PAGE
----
One way to divide real estate in a divorce is to sell the property and split the proceeds. This option is best if neither spouse can afford to purchase half of the property from the other.
When selling your property, factor in the following costs:
- House appraisal;
- Any property depreciation;
- Repairs that need to be made;
- The services of contractors, lawyers, realtors, and financial advisors.
Once the property is sold, and all associated costs are covered, the couple can divide the proceeds between themselves as previously decided in their divorce. Working with a realtor or a real estate lawyer can ensure that all involved parties are receiving a fair amount of the profit.
One Spouse Buys Out All Equity in the Property
If one spouse has the financial capability, they can buy out all of the equity in the property. Essentially, one spouse will be paid, and will no longer be an owner of the property in question.
Normally, the spouse who is buying the property arranges for a new mortgage loan that is only in their name. This loan should be large enough to cover the original loan amount and half of the equity that is then paid to the other spouse.
This arrangement can be beneficial when one of the involved parties is invested in keeping the home. For example, if the couple has children who live in the home, or if the home came to them from a family member.
Maintain Joint Ownership
Some couples choose to maintain joint ownership for a period of time after a divorce. One reason to do so is if one person is interested in buying out the other person, but needs time to arrange finances.
Another reason is in the event of the divorced couple raising children together. Maintaining joint ownership of the home may create a more stable environment for the children of the divorce.
Couples that maintain joint ownership of their home for their children often sell the house after their children are out of school. Until that point, the primary, custodial parent will live in the house with the children.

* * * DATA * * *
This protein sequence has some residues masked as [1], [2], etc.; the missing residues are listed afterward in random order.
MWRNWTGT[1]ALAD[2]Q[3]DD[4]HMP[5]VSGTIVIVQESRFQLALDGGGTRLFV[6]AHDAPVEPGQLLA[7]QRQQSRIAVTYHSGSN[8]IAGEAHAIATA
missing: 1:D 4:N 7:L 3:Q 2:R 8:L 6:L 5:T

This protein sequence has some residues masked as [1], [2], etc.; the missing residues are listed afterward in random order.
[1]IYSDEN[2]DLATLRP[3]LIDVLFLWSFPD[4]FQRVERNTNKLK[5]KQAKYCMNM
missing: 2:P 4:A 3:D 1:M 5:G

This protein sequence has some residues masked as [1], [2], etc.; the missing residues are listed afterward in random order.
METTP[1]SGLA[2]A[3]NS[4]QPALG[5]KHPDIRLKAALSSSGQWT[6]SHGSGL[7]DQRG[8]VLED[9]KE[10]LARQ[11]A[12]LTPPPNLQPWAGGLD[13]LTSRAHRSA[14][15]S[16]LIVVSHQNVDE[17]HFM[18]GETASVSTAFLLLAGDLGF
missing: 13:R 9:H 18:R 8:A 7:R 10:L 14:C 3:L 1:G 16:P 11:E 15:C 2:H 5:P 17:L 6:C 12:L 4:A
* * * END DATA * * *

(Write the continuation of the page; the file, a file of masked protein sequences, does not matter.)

How Is the Value of Real Estate Assessed During a Divorce?
When dividing assets in a divorce, the value of the properties involved must be properly assessed. Some assessment methods include:
- Conducting a comparative market analysis to examine the sales performance of similar properties.
- Determining the passive income generated currently, and the income that may be generated in the future from properties owned by the couple. This is a vital consideration when looking at track record of rental properties owned by a divorcing couple.
There are several tools, resources, and professionals that couples can look to when trying to determine the value of their properties. For instance, there are online portals that allow individuals to view personalized performance reports and projected returns for their properties.
When To Seek Professional Guidance
Dividing assets in a divorce is not usually a simple process. This task can be made even more complicated if the divorce is heavily contested or if the couple owns multiple properties.
If you are currently in the process of getting divorced, working with a trusted financial advisor is a good way to make the process as smooth as possible. Financial advisors can help you and your spouse by providing valuable guidance and ensuring the fairest possible outcome for everyone involved.